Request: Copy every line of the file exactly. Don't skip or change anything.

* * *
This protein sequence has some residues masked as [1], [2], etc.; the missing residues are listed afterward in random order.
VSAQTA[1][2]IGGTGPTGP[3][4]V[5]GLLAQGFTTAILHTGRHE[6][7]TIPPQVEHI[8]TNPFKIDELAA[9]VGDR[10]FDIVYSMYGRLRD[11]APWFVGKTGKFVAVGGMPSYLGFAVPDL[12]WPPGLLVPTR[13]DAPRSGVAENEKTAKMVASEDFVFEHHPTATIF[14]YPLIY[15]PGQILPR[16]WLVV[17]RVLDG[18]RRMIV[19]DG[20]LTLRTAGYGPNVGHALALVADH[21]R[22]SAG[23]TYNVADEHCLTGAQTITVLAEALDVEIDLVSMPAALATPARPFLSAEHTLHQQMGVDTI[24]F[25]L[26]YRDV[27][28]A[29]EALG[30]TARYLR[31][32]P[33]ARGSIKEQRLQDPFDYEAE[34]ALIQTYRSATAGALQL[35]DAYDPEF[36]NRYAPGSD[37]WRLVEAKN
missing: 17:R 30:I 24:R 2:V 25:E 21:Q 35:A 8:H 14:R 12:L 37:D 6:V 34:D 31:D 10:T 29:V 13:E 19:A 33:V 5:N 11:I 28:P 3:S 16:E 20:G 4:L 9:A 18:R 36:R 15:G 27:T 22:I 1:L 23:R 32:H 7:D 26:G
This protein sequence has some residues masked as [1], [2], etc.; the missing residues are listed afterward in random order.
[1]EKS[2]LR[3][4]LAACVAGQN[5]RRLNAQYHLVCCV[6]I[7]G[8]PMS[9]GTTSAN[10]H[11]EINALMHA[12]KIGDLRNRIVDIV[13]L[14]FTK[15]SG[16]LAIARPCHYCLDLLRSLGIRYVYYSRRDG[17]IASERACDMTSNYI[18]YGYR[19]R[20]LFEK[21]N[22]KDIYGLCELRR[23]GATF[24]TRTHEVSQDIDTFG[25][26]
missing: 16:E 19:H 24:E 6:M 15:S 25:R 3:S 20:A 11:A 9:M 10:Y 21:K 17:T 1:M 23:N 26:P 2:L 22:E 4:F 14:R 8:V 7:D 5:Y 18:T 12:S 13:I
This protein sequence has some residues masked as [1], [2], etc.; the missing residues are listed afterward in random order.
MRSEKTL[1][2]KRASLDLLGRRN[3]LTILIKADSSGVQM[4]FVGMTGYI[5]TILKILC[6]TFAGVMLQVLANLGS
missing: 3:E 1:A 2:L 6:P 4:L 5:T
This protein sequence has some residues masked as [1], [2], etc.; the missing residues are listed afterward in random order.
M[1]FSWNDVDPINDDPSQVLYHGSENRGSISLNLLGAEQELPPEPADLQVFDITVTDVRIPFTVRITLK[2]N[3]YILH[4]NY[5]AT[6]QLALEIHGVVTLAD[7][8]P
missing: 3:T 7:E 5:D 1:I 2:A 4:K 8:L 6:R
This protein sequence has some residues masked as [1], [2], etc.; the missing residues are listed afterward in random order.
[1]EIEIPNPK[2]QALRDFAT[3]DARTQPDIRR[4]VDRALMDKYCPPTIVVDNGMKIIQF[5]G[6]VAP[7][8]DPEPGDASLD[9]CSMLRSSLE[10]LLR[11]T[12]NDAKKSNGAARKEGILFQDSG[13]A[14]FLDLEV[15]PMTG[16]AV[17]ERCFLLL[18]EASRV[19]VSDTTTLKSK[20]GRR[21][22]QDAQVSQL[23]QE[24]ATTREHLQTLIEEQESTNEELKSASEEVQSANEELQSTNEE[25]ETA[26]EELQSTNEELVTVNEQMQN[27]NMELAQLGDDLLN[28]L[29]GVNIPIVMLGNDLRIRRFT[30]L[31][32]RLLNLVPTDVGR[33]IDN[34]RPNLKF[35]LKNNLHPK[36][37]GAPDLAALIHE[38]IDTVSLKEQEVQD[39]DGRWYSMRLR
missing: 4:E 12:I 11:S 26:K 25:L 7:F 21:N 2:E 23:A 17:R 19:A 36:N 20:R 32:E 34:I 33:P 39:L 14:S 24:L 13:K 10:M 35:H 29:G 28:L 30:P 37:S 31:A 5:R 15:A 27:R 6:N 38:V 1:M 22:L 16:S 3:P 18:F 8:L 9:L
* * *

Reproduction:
This protein sequence has some residues masked as [1], [2], etc.; the missing residues are listed afterward in random order.
VSAQTA[1][2]IGGTGPTGP[3][4]V[5]GLLAQGFTTAILHTGRHE[6][7]TIPPQVEHI[8]TNPFKIDELAA[9]VGDR[10]FDIVYSMYGRLRD[11]APWFVGKTGKFVAVGGMPSYLGFAVPDL[12]WPPGLLVPTR[13]DAPRSGVAENEKTAKMVASEDFVFEHHPTATIF[14]YPLIY[15]PGQILPR[16]WLVV[17]RVLDG[18]RRMIV[19]DG[20]LTLRTAGYGPNVGHALALVADH[21]R[22]SAG[23]TYNVADEHCLTGAQTITVLAEALDVEIDLVSMPAALATPARPFLSAEHTLHQQMGVDTI[24]F[25]L[26]YRDV[27][28]A[29]EALG[30]TARYLR[31][32]P[33]ARGSIKEQRLQDPFDYEAE[34]ALIQTYRSATAGALQL[35]DAYDPEF[36]NRYAPGSD[37]WRLVEAKN
missing: 17:R 30:I 24:R 2:V 25:E 21:Q 35:A 8:H 14:R 12:L 37:D 6:V 34:D 31:D 10:T 29:V 13:E 19:A 33:V 5:N 11:I 28:P 3:S 16:E 20:G 4:L 9:A 18:R 36:R 15:G 27:T 22:I 1:L 23:R 32:H 7:D 26:G
This protein sequence has some residues masked as [1], [2], etc.; the missing residues are listed afterward in random order.
[1]EKS[2]LR[3][4]LAACVAGQN[5]RRLNAQYHLVCCV[6]I[7]G[8]PMS[9]GTTSAN[10]H[11]EINALMHA[12]KIGDLRNRIVDIV[13]L[14]FTK[15]SG[16]LAIARPCHYCLDLLRSLGIRYVYYSRRDG[17]IASERACDMTSNYI[18]YGYR[19]R[20]LFEK[21]N[22]KDIYGLCELRR[23]GATF[24]TRTHEVSQDIDTFG[25][26]
missing: 16:E 19:H 24:E 6:M 15:S 25:R 3:S 20:A 11:A 9:M 10:Y 21:K 17:T 1:M 23:N 26:P 2:L 22:E 4:F 14:R 8:V 7:D 5:Y 18:T 12:S 13:I
This protein sequence has some residues masked as [1], [2], etc.; the missing residues are listed afterward in random order.
MRSEKTL[1][2]KRASLDLLGRRN[3]LTILIKADSSGVQM[4]FVGMTGYI[5]TILKILC[6]TFAGVMLQVLANLGS
missing: 3:E 1:A 2:L 6:P 4:L 5:T
This protein sequence has some residues masked as [1], [2], etc.; the missing residues are listed afterward in random order.
M[1]FSWNDVDPINDDPSQVLYHGSENRGSISLNLLGAEQELPPEPADLQVFDITVTDVRIPFTVRITLK[2]N[3]YILH[4]NY[5]AT[6]QLALEIHGVVTLAD[7][8]P
missing: 3:T 7:E 5:D 1:I 2:A 4:K 8:L 6:R
This protein sequence has some residues masked as [1], [2], etc.; the missing residues are listed afterward in random order.
[1]EIEIPNPK[2]QALRDFAT[3]DARTQPDIRR[4]VDRALMDKYCPPTIVVDNGMKIIQF[5]G[6]VAP[7][8]DPEPGDASLD[9]CSMLRSSLE[10]LLR[11]T[12]NDAKKSNGAARKEGILFQDSG[13]A[14]FLDLEV[15]PMTG[16]AV[17]ERCFLLL[18]EASRV[19]VSDTTTLKSK[20]GRR[21][22]QDAQVSQL[23]QE[24]ATTREHLQTLIEEQESTNEELKSASEEVQSANEELQSTNEE[25]ETA[26]EELQSTNEELVTVNEQMQN[27]NMELAQLGDDLLN[28]L[29]GVNIPIVMLGNDLRIRRFT[30]L[31][32]RLLNLVPTDVGR[33]IDN[34]RPNLKF[35]LKNNLHPK[36][37]GAPDLAALIHE[38]IDTVSLKEQEVQD[39]DGRWYSMRLR
missing: 4:E 12:I 11:S 26:K 25:L 7:F 21:N 2:E 23:A 17:R 19:A 36:N 20:R 32:E 34:I 33:P 39:L 14:S 24:L 13:K 10:M 35:H 29:G 28:L 30:P 37:S 31:A 5:R 15:A 27:R 6:N 38:V 1:M 22:L 16:S 3:P 18:F 8:L 9:L